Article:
State Sen. Jim McClendon, R-Springville, laid out a competing proposal Tuesday to Gov. Robert Bentley's plan to institute a statewide lottery as a means to addressing Alabama's budget shortfall. McClendon is still working on the details of the bill so he did not have a copy available.

His plan expands on Bentley's by allowing for electronic lottery terminals – devices similar to slot machines – to be installed in Birmingham, Mobile, and Greene and Macon Counties. The terminals would raise $127 million in revenue a year, while proceeds from a statewide and Powerball lottery would inject $285 million to $310 million a year into state coffers, the senator said.

"There are simply thousands of children in Alabama who can't afford health care through no fault of their own," McClendon told a news conference at the Alabama State House. He stressed that his proposal doesn't pave the way for casino gambling in the state, and his bill also doesn't authorize bingo.

Besides the terminals, McClendon's lottery proposal would earmark $100 million toward education with the balance directed toward the state's general fund. Bentley's bill – expected to generate $225 million in revenue a year -- has all proceeds going to the general fund.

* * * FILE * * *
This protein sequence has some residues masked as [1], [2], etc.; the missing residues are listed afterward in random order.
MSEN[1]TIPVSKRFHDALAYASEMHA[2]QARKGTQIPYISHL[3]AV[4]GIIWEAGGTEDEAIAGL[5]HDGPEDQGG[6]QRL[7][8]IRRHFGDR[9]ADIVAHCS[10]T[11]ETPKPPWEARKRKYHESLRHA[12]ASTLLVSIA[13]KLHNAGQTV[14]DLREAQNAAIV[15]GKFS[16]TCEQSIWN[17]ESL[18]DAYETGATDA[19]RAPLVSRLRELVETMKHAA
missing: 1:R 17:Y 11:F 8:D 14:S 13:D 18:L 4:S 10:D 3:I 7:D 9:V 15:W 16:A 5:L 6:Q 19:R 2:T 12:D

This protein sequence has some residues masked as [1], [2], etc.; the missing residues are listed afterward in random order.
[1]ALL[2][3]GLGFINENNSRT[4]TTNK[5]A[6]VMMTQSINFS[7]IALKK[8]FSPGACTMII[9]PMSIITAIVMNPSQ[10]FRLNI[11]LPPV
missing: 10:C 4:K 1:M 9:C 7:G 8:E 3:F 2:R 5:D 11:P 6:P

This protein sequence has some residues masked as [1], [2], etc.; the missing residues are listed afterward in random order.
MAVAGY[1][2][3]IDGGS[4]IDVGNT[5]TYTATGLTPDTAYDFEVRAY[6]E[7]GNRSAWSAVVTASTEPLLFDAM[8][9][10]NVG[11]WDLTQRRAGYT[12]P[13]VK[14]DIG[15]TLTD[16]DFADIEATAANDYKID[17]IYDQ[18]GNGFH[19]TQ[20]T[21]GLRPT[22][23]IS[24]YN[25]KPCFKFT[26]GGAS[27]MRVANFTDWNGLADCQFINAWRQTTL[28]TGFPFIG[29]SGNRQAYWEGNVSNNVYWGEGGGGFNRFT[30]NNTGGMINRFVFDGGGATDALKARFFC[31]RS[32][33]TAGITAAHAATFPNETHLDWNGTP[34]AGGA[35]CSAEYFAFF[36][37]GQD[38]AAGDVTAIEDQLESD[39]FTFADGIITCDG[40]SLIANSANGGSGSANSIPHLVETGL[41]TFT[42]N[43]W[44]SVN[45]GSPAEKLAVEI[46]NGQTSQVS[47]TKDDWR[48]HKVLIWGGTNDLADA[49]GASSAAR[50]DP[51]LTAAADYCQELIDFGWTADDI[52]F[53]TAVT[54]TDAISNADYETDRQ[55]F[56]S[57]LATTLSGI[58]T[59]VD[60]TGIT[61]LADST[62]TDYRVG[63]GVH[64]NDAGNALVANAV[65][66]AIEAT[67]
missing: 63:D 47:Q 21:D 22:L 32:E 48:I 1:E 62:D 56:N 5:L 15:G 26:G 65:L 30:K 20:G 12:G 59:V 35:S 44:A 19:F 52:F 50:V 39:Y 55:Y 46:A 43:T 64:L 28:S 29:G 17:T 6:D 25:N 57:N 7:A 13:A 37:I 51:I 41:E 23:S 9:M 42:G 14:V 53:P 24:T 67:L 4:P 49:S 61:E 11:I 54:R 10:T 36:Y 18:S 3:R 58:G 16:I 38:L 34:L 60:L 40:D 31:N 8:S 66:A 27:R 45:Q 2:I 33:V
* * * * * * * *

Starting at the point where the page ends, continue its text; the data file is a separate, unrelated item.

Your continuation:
The senator's plan would also create a bond issue paid off with expected gambling proceeds. The bonds would be used to solve the $85 million shortfall in the 2017 Medicaid budget, he said.

"It can be an immediate payment," McClendon said.

His bill also establishes a lottery commission that would be formed within 60 days of the bill's passage, which McClendon said means that the state would see lottery revenue quicker than Bentley's plan, which expects the funds to be available within a year.

McClendon said he doesn't necessarily have a preference as to whether his bill or Bentley's – which is believed to have a better chance of passing – gets through the legislature, as long as one of them does.

"I'd support either plan or a hybrid. ...I hope [the governor's bill] makes it through. That will be fine with me," he said, adding, "I want to get this lottery issue before the people. I want to do something about the sick kids getting medical care."

Either way, McClendon said his hope is that a lottery referendum goes before the voters on Election Day instead of holding a special election, which he said would cost $3.1 million and would have much lower turnout.




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